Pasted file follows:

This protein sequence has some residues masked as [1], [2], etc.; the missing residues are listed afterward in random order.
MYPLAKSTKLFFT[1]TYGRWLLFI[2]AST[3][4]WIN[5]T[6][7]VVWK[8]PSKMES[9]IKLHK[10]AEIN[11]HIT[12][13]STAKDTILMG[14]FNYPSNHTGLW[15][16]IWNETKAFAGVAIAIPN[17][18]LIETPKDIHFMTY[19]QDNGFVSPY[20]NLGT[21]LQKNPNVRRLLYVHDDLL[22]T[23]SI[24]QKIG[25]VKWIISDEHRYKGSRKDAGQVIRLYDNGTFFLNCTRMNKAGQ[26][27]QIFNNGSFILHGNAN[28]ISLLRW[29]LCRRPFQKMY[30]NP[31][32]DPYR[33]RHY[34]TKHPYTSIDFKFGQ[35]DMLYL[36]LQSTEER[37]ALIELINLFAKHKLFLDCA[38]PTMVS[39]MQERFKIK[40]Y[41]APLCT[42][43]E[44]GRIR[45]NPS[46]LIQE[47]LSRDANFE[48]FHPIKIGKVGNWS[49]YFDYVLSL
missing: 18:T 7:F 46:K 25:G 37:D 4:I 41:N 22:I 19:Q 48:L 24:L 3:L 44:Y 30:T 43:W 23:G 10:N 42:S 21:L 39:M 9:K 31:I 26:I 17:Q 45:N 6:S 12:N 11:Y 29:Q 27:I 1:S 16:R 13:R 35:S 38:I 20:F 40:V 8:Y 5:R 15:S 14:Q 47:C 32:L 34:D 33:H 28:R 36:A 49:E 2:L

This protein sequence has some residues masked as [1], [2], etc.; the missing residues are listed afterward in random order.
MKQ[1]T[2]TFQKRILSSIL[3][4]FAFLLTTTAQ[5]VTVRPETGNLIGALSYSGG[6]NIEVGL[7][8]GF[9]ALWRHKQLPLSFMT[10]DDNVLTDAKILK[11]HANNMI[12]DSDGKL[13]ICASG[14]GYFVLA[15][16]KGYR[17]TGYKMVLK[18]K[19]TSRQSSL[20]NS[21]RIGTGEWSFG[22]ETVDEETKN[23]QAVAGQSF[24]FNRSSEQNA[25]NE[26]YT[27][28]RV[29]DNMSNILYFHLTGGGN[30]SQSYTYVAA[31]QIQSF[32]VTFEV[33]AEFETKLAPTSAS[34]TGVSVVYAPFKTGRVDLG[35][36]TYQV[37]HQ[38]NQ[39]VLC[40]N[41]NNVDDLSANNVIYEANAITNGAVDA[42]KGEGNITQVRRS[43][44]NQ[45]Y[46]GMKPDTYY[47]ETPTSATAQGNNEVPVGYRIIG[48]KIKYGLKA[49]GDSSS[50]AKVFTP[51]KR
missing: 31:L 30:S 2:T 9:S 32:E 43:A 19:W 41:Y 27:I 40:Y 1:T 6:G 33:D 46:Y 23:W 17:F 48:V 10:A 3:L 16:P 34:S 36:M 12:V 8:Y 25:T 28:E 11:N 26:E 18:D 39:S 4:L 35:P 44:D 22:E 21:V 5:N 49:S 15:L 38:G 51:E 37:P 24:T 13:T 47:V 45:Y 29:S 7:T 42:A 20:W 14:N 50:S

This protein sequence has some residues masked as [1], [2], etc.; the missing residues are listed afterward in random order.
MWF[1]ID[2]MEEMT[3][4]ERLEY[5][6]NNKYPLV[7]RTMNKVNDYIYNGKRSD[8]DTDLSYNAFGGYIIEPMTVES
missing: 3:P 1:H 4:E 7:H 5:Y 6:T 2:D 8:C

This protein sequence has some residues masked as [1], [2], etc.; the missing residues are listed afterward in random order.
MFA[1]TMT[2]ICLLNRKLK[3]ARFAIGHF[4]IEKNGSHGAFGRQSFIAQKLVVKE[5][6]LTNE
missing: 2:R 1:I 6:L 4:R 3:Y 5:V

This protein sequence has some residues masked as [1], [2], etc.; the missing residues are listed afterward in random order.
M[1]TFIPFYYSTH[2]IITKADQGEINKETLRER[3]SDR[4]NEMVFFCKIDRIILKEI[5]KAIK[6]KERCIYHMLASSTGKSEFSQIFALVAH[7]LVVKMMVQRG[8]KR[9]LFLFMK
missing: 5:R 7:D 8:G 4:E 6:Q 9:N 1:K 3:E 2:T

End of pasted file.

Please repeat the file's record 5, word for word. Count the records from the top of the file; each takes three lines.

This protein sequence has some residues masked as [1], [2], etc.; the missing residues are listed afterward in random order.
M[1]TFIPFYYSTH[2]IITKADQGEINKETLRER[3]SDR[4]NEMVFFCKIDRIILKEI[5]KAIK[6]KERCIYHMLASSTGKSEFSQIFALVAH[7]LVVKMMVQRG[8]KR[9]LFLFMK
missing: 5:R 7:D 8:G 4:E 6:Q 9:N 1:K 3:E 2:T